Senator Bays. Let me touch quickly on the two-party system argument. I want to suggest to you that nobody knows what impact direct popular vote system would have on the party system. I think it is rather inconsistent to argue that the present system prevents three parties, because one of our major parties today started out as a splinter party, and the reason that I think we are closer to dealing with the problem now than we have ever been before is because of the existence of a third party. In fact in many ways the present system provides an incentive to third parties, certainly it has not precluded splinter parties. · The American Bar Association in their 10 months study consulted the works of 10 leading political scientists. I do not know whether Rossiter was one of them. I will ask counsel to get the names of these work. I know that the late V. O. Key was one of the authors, recognized political scientists, who studied the political structure and every one of those 10 came to the conclusion that the electoral college, as the vehicle for electing the President of the United States, had a relatively insignificant part to play in the development and the maintenance of the two-party system.

I do not know whether I am right or not but the Bar Association was certainly impressed with this argument. If you are really concerned, as I am, about how you generate more political activity and get more people involved in the system, then the present system really does not do that. Presently in those States where you think you are going to win big or you are going to lose big, there is no incentive to get involved in political activity, and that is because of the winnertake-all system. Under popular election, however, the Republican precinct committeemen and the Democratic precinot committeemen, in those traditionally one-party States are not going to take it easy.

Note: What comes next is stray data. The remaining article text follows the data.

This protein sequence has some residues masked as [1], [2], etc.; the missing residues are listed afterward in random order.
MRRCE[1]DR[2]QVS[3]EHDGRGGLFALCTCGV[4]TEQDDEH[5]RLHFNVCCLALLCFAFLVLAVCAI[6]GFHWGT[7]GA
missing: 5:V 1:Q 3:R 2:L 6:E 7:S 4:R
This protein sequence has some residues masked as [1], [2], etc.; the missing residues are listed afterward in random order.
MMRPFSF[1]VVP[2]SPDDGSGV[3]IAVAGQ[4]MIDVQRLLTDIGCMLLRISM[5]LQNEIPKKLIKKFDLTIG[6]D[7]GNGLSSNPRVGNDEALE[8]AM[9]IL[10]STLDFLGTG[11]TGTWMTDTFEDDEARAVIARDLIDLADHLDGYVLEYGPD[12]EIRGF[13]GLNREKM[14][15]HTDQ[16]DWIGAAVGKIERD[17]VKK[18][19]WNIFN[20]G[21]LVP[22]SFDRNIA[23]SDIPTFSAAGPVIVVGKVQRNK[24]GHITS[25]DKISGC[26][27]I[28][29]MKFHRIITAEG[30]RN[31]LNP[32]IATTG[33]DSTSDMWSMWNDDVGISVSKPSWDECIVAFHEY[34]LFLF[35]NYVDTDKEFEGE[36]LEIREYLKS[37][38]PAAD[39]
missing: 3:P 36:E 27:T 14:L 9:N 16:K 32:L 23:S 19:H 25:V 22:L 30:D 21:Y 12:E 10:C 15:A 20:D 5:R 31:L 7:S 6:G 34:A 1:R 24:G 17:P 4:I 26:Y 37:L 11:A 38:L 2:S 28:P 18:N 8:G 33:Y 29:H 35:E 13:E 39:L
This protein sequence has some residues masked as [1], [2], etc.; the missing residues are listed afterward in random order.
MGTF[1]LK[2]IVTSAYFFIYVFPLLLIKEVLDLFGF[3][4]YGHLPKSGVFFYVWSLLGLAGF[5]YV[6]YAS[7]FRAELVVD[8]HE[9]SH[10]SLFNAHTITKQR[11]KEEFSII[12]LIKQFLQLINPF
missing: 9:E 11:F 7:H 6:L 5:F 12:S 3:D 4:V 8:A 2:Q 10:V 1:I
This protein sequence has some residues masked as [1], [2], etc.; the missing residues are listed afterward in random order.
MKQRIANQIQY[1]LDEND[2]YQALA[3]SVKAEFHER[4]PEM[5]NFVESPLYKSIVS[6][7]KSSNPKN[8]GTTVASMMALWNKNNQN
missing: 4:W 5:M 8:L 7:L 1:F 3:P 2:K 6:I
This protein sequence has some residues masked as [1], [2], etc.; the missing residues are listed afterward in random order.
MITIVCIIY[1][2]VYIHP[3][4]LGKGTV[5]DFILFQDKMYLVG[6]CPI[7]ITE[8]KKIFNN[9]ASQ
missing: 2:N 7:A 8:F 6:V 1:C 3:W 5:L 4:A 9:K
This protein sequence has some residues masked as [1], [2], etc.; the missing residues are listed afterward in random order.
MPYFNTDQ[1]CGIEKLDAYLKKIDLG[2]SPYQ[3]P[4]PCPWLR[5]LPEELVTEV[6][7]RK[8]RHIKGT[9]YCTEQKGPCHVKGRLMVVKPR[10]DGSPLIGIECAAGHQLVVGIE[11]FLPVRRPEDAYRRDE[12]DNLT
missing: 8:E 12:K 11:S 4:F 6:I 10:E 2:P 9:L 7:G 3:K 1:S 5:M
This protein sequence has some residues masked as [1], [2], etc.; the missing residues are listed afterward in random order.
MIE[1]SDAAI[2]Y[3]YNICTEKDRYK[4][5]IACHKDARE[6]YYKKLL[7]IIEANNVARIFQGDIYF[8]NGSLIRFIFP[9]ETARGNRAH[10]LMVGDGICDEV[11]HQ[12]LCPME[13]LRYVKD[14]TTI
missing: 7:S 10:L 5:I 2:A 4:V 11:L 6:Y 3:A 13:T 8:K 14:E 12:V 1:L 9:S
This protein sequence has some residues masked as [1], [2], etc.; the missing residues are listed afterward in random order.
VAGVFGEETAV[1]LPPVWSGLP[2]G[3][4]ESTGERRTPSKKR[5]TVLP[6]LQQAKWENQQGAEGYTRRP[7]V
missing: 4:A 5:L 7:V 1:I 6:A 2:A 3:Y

Any political leader, large or small, knows each 50 votes he can get, wherever they are, are going to count and this is going to make a more meaningful two-party system.

(The American Bar Association study follows:)



A Report

of the

Commission on Electoral College Reform

American Bar Association


American Bar Association
Commission on Electoral College Reform
Robert G. Storey, Chairman, Texas
Henry Bellmon, Oklahoma
Paul Freund, Massachusetts
E. Smythe Gambrell, Georgia
Ed Gossett, Texas
William T. Gossett, Michigan
William J. Jameson, Montana
Kenneth B. Keating, New York
Otto Kerner, Illinois
James C. Kirby, Jr., Illinois
James M. Nabrit, Jr., Washington, D.C.
Herman Phleger, California
C. Herman Pritchett, California
Walter P. Reuther, Michigan
Whitney North Seymour, New York

John D. Feerick, Advisor to Commission

Edward W. Kuhn, Board of Governors Liaison

American Bar Association Washington Office
1705 DeSales Street, N. W., Washington, D.C. 20036
Donald E. Channell, Director
Lowell R. Beck, Associate Director
Harry W. Swegle, Assistant Director for Public Information